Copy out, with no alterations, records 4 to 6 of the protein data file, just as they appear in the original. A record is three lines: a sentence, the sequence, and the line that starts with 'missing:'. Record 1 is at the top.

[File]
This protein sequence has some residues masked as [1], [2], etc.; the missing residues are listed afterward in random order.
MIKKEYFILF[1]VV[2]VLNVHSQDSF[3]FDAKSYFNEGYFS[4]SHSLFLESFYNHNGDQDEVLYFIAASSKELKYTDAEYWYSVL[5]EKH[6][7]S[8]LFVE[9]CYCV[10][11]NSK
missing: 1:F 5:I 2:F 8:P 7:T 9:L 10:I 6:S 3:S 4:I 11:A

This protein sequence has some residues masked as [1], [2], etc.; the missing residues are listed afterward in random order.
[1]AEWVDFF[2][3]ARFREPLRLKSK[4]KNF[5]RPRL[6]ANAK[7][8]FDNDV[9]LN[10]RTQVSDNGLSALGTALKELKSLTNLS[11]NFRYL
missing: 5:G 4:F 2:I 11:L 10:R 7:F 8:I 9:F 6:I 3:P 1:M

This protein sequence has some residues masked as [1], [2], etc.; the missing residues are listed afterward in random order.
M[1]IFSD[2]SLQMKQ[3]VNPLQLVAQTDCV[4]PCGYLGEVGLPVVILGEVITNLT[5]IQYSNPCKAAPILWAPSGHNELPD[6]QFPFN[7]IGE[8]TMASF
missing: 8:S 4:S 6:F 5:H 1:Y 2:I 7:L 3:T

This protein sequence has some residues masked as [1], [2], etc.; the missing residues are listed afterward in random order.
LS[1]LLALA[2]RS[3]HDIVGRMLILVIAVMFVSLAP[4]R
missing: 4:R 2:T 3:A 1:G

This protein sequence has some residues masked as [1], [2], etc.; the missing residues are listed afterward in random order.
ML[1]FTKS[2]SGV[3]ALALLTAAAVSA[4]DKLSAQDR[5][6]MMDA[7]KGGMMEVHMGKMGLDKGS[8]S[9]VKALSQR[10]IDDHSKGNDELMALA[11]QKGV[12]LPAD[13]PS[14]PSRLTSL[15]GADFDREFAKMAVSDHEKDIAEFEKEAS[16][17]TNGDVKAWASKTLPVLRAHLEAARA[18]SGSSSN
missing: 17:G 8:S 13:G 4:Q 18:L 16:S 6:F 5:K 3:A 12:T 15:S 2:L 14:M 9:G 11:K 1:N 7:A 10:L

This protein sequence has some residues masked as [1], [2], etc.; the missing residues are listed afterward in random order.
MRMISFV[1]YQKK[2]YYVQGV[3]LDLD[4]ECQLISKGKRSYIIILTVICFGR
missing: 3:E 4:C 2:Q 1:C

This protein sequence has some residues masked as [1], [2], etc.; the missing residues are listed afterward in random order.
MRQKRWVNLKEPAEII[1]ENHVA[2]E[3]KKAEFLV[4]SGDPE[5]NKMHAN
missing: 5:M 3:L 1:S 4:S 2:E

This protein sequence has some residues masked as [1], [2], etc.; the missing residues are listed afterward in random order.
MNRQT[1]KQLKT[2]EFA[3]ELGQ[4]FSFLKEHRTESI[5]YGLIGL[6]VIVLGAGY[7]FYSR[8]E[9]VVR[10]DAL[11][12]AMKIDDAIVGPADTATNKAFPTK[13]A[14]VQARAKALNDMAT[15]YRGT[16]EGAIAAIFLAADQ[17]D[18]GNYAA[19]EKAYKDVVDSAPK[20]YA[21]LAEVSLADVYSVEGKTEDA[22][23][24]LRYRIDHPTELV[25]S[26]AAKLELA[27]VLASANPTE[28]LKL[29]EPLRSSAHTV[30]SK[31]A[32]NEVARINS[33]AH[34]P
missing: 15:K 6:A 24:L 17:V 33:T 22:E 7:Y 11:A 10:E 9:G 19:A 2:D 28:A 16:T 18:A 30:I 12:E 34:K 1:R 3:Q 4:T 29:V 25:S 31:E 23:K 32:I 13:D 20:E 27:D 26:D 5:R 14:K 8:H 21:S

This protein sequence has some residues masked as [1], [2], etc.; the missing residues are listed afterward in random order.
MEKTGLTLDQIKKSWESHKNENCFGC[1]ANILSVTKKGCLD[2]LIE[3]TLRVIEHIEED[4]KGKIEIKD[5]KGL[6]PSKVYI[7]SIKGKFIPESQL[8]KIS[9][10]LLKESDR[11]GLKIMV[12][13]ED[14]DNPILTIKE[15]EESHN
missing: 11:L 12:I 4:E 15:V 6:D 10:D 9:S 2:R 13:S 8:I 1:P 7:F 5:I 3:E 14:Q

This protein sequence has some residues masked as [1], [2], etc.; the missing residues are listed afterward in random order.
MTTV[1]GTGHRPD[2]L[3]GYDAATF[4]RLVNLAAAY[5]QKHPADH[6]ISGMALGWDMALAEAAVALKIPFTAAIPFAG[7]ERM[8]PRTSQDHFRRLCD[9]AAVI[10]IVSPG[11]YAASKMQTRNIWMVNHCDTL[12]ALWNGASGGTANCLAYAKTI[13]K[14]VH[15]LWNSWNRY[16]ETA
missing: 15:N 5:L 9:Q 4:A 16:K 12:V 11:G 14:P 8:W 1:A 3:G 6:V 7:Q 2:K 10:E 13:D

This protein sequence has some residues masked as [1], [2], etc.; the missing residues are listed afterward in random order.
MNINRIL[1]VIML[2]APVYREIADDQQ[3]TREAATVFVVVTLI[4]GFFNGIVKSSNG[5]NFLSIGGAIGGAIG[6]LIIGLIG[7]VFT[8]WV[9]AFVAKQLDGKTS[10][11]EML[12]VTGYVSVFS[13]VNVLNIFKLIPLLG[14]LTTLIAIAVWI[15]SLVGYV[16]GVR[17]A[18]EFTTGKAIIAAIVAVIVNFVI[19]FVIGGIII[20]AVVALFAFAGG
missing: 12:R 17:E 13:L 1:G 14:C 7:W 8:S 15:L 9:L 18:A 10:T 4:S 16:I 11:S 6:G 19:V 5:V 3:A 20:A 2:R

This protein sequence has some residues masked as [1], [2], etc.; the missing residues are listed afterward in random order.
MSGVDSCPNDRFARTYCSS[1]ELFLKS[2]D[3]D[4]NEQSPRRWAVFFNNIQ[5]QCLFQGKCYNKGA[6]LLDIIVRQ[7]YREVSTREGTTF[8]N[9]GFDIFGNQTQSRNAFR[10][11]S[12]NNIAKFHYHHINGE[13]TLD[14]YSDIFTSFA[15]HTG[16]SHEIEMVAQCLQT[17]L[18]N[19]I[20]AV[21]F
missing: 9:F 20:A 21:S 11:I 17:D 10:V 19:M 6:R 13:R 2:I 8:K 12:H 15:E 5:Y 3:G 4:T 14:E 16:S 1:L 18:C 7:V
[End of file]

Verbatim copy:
This protein sequence has some residues masked as [1], [2], etc.; the missing residues are listed afterward in random order.
LS[1]LLALA[2]RS[3]HDIVGRMLILVIAVMFVSLAP[4]R
missing: 4:R 2:T 3:A 1:G

This protein sequence has some residues masked as [1], [2], etc.; the missing residues are listed afterward in random order.
ML[1]FTKS[2]SGV[3]ALALLTAAAVSA[4]DKLSAQDR[5][6]MMDA[7]KGGMMEVHMGKMGLDKGS[8]S[9]VKALSQR[10]IDDHSKGNDELMALA[11]QKGV[12]LPAD[13]PS[14]PSRLTSL[15]GADFDREFAKMAVSDHEKDIAEFEKEAS[16][17]TNGDVKAWASKTLPVLRAHLEAARA[18]SGSSSN
missing: 17:G 8:S 13:G 4:Q 18:L 16:S 6:F 5:K 3:A 12:T 15:S 2:L 14:M 9:G 11:K 1:N 7:A 10:L

This protein sequence has some residues masked as [1], [2], etc.; the missing residues are listed afterward in random order.
MRMISFV[1]YQKK[2]YYVQGV[3]LDLD[4]ECQLISKGKRSYIIILTVICFGR
missing: 3:E 4:C 2:Q 1:C